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The Polish government may face further complications in the ongoing dispute with the EU, the daily Dziennik Gazeta Prawna wrote against the background of the approaching visit of the Council of Europe delegation to Warsaw.
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THE POLISH SCIENCE VOICE
THE POLISH SCIENCE VOICE


Mercure - The 6 Friends Theory - Casting call
The Polish Science Voice  
No. 43
The Polish Science Voice

A publication Co-financed by National Center For Research and Development
The basic premise of this magazine, which we have been putting out for nearly four years, is to present readers with an overview of Polish science, the people involved in it and their achievements. This is a publication which also focuses on how the Polish science sector is organized, how it is financed and in what ways it is changing.
Włodzimierz Strupiński, Ph.D., of the Institute of Electronic Materials Technology (ITME), talks to Piotr Bartosz.
Ammono, a Polish firm set up by four graduates and doctoral students—from the University of Warsaw Faculty of Physics and the Warsaw University of Technology Faculty of Chemistry—has outdistanced some of the largest research centers in the United States, Japan and Europe in producing large pure crystals of gallium nitride—a method hailed as a technology of the future.
For years Polish inventors have been winning top awards at Brussels Innova, an innovation, research and new technology trade fair in Brussels, Belgium. The latest event, which was held Nov. 18-20, 2010, was particularly successful for Poland.
Poles presented 28 inventions at the 110th Concours Lépine International Inventions Exhibition in Paris, one of the world’s oldest exhibits of its kind. Every one of Poland’s inventions won awards.
The Silesian Greenpower SG 2011, an electric car built and designed by students from the Silesian University of Technology in Gliwice, came in second at the Greenpower Corporate Challenge competition in Britain in early May
FlyEye is the first wholly Polish-made unmanned short-range reconnaissance aircraft for military observation missions that are difficult or impossible to carry out by other means.
This two-person car with a sizable luggage compartment is ideal for urban shoppers. It offers good maneuverability in traffic jams and requires little parking space. The best thing about it is that it doesn’t use liquid fuel. Instead, it is charged by plugging into an electric socket, just like a mobile phone.
The Institute of Medical Technology and Equipment in Zabrze combines scientific research with the production of specialist medical equipment.
The Foundation for Cardiac Surgery Development in Zabrze was set up in 1991 as an initiative by the late Prof. Zbigniew Religa, a pioneering Polish heart transplant surgeon. It aims to support the development of Polish cardiac surgery and bring modern techniques and technologies to clinical practice in heart disease treatment.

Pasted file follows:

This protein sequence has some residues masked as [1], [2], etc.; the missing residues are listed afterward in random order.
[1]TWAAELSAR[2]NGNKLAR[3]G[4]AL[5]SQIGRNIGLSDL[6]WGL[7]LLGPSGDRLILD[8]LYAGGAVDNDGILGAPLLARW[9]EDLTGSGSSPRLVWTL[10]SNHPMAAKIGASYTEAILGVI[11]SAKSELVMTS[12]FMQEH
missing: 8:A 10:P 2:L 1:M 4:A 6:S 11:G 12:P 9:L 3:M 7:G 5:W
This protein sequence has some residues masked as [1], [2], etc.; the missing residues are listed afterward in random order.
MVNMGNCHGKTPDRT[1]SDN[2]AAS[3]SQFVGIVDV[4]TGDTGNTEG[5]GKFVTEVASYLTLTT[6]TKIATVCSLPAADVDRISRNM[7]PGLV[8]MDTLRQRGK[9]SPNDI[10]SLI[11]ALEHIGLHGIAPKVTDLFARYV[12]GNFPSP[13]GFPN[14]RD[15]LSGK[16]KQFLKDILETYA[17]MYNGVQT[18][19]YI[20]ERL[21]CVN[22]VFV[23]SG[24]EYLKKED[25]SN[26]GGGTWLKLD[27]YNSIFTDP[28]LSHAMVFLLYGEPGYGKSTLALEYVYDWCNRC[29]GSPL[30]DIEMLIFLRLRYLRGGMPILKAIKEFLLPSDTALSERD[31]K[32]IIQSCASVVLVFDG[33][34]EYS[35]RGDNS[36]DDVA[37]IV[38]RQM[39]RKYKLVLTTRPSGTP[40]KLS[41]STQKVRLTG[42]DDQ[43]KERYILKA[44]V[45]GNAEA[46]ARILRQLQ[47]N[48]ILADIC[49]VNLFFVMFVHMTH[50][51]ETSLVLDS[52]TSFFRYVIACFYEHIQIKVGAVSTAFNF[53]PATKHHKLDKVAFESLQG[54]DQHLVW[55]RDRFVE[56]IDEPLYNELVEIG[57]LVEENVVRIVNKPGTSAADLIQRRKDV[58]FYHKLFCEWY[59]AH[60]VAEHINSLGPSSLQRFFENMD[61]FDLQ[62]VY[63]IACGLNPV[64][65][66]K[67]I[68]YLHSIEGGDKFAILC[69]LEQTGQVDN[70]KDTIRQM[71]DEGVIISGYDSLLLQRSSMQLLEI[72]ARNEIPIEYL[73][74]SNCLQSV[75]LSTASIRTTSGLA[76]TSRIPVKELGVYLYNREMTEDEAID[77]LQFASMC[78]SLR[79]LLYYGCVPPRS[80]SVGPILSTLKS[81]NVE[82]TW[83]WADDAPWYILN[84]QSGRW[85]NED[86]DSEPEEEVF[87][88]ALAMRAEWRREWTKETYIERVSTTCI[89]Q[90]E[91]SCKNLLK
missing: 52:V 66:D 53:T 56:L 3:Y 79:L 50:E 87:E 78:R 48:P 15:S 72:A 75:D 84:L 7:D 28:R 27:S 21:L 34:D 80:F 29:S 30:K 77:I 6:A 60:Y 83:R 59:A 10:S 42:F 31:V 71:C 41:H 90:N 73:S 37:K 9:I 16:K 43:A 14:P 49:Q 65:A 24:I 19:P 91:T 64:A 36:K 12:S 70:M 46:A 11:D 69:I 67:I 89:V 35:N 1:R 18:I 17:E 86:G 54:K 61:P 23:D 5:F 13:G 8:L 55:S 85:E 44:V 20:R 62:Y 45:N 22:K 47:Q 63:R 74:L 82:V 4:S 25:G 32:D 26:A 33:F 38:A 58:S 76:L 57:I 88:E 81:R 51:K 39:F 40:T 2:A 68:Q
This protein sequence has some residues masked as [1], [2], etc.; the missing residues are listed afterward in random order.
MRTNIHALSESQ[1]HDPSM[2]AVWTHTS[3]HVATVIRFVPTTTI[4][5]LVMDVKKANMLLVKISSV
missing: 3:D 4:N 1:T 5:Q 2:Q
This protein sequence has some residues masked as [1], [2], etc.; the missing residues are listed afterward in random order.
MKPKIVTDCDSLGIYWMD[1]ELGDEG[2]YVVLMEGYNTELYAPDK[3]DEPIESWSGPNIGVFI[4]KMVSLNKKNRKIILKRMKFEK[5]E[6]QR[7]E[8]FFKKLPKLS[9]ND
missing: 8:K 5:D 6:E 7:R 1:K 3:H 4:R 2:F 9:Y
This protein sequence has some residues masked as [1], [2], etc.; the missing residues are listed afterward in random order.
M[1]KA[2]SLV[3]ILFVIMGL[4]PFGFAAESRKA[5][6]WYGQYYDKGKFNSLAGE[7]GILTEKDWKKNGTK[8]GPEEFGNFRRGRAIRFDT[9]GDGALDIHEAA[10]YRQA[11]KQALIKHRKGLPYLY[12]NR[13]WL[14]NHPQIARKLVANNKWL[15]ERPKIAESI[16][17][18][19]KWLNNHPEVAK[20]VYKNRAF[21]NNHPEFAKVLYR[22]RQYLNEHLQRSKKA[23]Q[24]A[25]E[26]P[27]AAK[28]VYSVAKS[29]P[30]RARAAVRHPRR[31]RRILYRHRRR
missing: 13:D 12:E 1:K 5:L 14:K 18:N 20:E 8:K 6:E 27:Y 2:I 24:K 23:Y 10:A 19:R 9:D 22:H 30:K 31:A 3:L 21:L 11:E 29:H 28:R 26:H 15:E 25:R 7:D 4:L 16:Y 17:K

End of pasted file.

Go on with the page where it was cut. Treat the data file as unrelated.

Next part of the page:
Businesses affiliated with the Wielkopolska Medical Cluster in the western city of Poznań, Wielkopolska province, have found a way to work together while competing with one another on the market.
Poland’s Institute for Nuclear Studies (IPJ) in ¦wierk near Warsaw has signed an agreement with the Geneva-based European Organization for Nuclear Research (CERN) to help modernize a complex of accelerators as part of the Large Hadron Collider (LHC) project, which involves the development of the world’s largest high-energy particle accelerator.
A number of Polish universities and research institutions are preparing to join an international project as part of which a complex of accelerators making up the Facility for Antiproton and Ion Research (FAIR) will be built in Darmstadt, Germany over the next six years. The project is expected to cost more than 1 billion euros.
A group of Polish researchers in Warsaw have begun work to develop an innovative laser that will rely on a unique light amplification method.
A group of 20 Polish scientists are taking part in the international Icarus experiment being conducted in the world’s largest underground physics laboratory, in Gran Sasso, Italy
A recent experiment by Polish physicists working at the National Laboratory for Quantum Technologies may help make quantum cryptography a more widespread technology.
The Polish geological robot Chomik (Polish for hamster)—built at the Space Research Center of the Polish Academy of Sciences to collect a sample of soil from Phobos, one of Mars’ moons, as part of Russian space mission Phobos Soil—has successfully passed its first tests.
Polish researchers at the Institute for Nuclear Studies (IPJ) in ¦wierk near Warsaw are working to develop equipment that will be launched into space on board Chinese space station TG2 in late 2013 or early 2014.
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